History of BABAO, produced in October 2018 by Charlotte Roberts (President 2018-20)

Background

The annual BABAO conference at Cranfield University took place in September 2018 and this coincided with BABAO’s 20th anniversary. This gave us the opportunity to reflect on our origin and evolution.

This webpage contains a short description of BABAO’s history. The exercise to produce this history was quite challenging, even though I was there from the start! Many apologies if something or somebody vital to this history is missing. Some of the BABAO Trustees, as of September 2018, and a number of members provided help and images (Jelena Bekvalac, Megan Brickley, Jo Buckberry, Margaret Cox, Malin Holst, Tina Jakob, Chris Knüsel, Mary Lewis, Simon Mays, Piers Mitchell, Holger Schutkowski, Martin Smith, Nivien Speith, James Steele, and Sam Tipper).

BABAO’s Origin and Functioning

There was no organization for UK practitioners before BABAO except for the Osteoarchaeological Research Group, and headed up by Sue Anderson (of Spoilheap Archaeology). 'BABAO’s ‘birth’ can be linked to a conference in 1998 at Bournemouth University organized by Margaret Cox and Simon Mays. It was then agreed to initiate BABAO and the first official conference was in Birmingham in 1999, hosted by Megan Brickley. Megan also agreed to take the organization forward on Margaret’s suggestion. Megan became our first President and the committee was set up…..and the rest is history. Prior to BABAO’s formation, people who wanted to be associated with an organization joined the U.S. based Paleopathology Association and/or the American Association of Physical Anthropologists.

It should be noted that there are several people who have been instrumental in taking the organization forward, meaning stepping up to serve on the committee or Board of Trustees for a number of years. Particular mention should be made of Andrew Chamberlain (Non-executive member for 7 years), Tina Jakob (membership secretary for 4 years, general secretary for 1 year, & non-executive member for 4 years), Simon Mays (Professional Organization rep for 14 years), Jackie McKinley (Treasurer for 7 years & commercial archaeology rep for one year), Melissa Melikian (commercial archaeology rep for 5 years), Piers Mitchell (3 years as President, 3 years general secretary, & 1 year as a non-executive member), Holger Schutkowski (President for 4 years & general secretary for 3 years).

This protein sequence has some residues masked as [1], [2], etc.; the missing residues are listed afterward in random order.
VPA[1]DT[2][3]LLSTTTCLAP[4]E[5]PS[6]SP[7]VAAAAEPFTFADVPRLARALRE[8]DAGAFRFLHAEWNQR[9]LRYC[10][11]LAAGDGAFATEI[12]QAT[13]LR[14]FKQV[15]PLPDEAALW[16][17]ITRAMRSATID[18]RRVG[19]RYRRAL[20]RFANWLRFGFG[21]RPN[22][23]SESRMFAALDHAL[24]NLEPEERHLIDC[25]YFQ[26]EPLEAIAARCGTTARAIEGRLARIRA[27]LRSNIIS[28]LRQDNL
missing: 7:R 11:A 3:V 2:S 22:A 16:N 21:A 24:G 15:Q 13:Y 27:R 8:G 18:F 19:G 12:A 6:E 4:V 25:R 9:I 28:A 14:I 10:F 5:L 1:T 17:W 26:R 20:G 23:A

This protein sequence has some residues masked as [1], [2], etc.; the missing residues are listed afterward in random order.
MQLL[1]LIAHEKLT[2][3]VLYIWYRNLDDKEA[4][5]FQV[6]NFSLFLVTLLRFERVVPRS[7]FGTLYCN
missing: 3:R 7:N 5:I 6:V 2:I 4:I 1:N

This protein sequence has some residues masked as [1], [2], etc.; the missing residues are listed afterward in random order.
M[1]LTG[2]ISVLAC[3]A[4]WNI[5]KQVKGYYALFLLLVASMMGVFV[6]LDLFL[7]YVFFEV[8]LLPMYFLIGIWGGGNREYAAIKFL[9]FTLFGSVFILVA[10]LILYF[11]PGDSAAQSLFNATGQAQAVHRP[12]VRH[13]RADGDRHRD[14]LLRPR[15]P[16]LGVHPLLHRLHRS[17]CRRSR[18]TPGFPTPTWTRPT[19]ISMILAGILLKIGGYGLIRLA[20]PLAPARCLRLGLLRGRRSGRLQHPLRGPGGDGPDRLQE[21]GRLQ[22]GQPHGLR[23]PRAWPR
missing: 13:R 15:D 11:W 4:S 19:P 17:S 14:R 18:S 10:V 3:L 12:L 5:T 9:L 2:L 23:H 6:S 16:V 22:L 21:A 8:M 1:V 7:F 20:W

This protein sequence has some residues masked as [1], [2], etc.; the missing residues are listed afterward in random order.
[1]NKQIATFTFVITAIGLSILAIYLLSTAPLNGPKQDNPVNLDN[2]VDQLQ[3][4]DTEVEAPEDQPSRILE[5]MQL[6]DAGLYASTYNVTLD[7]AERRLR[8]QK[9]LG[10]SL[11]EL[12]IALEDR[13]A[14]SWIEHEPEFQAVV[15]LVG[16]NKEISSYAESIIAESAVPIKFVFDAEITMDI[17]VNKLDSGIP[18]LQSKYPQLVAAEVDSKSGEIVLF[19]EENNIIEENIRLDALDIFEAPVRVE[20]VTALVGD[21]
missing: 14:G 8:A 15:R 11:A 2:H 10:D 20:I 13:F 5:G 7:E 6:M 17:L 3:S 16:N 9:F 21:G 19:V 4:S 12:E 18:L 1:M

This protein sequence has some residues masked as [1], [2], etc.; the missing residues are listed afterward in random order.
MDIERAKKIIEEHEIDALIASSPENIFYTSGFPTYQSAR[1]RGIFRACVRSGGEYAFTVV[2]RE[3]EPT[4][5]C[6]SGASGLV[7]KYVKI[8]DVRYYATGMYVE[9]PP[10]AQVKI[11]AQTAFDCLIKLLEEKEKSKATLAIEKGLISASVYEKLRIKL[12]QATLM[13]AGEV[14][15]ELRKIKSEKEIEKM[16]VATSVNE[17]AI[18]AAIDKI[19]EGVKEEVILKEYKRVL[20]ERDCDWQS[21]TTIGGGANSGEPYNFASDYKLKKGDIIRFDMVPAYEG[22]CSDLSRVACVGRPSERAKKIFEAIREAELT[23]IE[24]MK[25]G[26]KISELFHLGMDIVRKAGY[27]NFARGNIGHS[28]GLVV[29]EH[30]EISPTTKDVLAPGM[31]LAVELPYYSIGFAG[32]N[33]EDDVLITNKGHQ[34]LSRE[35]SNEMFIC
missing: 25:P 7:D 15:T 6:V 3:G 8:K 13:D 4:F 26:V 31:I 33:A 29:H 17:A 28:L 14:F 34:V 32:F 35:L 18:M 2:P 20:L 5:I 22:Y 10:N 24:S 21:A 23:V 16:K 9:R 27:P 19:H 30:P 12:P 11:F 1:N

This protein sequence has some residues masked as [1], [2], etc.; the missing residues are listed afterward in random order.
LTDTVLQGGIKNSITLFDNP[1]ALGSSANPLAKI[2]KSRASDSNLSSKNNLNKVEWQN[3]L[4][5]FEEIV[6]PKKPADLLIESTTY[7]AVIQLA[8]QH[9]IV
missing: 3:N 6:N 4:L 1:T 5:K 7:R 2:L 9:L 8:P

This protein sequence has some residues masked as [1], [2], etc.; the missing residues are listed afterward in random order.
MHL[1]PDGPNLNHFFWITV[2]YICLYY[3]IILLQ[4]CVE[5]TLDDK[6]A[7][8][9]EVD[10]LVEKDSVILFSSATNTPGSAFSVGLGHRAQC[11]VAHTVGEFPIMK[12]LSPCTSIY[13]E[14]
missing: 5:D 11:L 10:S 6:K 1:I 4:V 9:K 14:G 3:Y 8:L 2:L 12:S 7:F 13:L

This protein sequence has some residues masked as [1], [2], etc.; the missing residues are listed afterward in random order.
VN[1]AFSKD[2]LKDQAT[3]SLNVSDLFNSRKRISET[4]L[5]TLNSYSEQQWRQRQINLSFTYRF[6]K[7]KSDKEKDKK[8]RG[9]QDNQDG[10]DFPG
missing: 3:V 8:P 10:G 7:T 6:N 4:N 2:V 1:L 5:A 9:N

The following highlights the key moments and developments in our history.

The Committee, which from 2014 is now the Board of Trustees

Our 1st committee consisted of:

Megan Brickley (President),

Andrew Chamberlain, Margaret Cox, Simon Hillson, and Charlotte Roberts (Non-executive members),

Louise Humphrey (Museum rep),

Chris Knüsel (Joint Publicity Secretary),

Mary Lewis (Joint Publicity Secretary and Annual Review Editor),

Simon Mays (Professional Organization rep),

Jackie McKinley (Treasurer),

Linda O’Connell (Membership Secretary),

John Robb (Secretary), and

Julie Roberts (Commercial archaeology rep)

A student rep was added to the committee in 2009, and in 2017 Communications and Outreach Officers were created to replace one post that was developing into a huge job – something had to be done! In 2018, in response to GDPR (General Data Protection Regulation), our Non-Executive Trustee Catriona McKenzie agreed to advise on and implement the regulation on behalf of BABAO.

In 2012 our Constitution was established, and we gained charity status in 2014 when the committee became Trustees. More recently, in 2018 Lizzy Craig-Atkins (current Treasurer) established a subgroup of members to explore Equality and Diversity within BABAO and the disciplines we represent.

Membership

Our membership has grown considerably especially over the last 10 years. In the year 2000 we had just over 100 members, rising to 500 in 2013. In late 2018 we have maintained that number.